| Okay, my starling (which I've decided it really is, after finding
| some more pictures of juveniles in bird books) is happy and
| healthy and now knows how to fly. How do I get it ready to go out
| on its own? It seems very slow about even picking up the
| concept of eating by itself. I've been feeding it solid food
| for two days, but saucers of catfood, fruit, and chicken are being
| ignored and I still have to feed it by hand, a tricky
| proposition with a bird that can fly. I at first thought this
| was just it being spoiled, but even after being left alone for
| five hours, it didn't seem to touch the food, just greeted
| me clamorously when I came back.
| I've got him in his cage out on the back porch to get
| acclimated to the temperatures, and he certainly doesn't need
| help flying (it was fascinating to watch him start flying;
| clearly, some sort of genetic switch just flipped, because
| after two days with enough feathers to make a short hop,
| he went from a failed attempt to even flutter out of his
| box to zooming around the screen porch in a mere two hours.)
| Laura, Goofy's foster mom
| PS: Thanks to all the people who wrote me with advice!
Relating to teaching to eat, basically you want to emulate the bird's
natural diet as much as possible (sorry, not sure on starlings, except that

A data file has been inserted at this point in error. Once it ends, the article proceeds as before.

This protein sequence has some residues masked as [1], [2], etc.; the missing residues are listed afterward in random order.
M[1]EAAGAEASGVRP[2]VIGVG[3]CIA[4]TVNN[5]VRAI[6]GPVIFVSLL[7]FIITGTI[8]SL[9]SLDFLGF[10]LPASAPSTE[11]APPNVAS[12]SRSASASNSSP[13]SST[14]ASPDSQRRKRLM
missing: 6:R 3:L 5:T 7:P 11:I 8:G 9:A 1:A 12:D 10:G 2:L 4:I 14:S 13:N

based on what I observe, it's just about anything!). Probably mealworms are
a good "natural" food, and can be obtained at bait stores. You'll probably
have to feed a few by hand (needle-nosed pliers work pretty well for us,
and even look a little like a beak), then just put some in a dish with side
to high for them to crawl out of. If possible, keep an eye on the weight of
the bird to make sure it doesn't starve. When it's gotten the hang of worms
(they're really beetle larvae), you might supliment with (ugh!) crickets,
also from bait shops. Again, let the bird know these are food by hand-feeding
some, then leave some in a tall-sided slick dish (we use one of those
plastic microwave brownie dishes). Eventually, he'll catch on.
Then comes the REAL problem! Trying to get him to be wary of people,
even though you've been momma for so long! You generally have to ignore the
bird, dump in food and water, don't make eye contact, and wait until it
stops "gaping" at you (you know, that open-mouthed-wings-slightly-out-with-
a-little-cry-that-tears-your-heart move!) Then and only then will it be safe
in our cruel world!
We've done one blue jay last year, and are working with another. It's a
load of work, and it's always sad to see them go, but rewarding as heck!
Plus, they will usually come back to visit for a few weeks, since they
remember a good source of food!
Best of luck!
Bill & Celia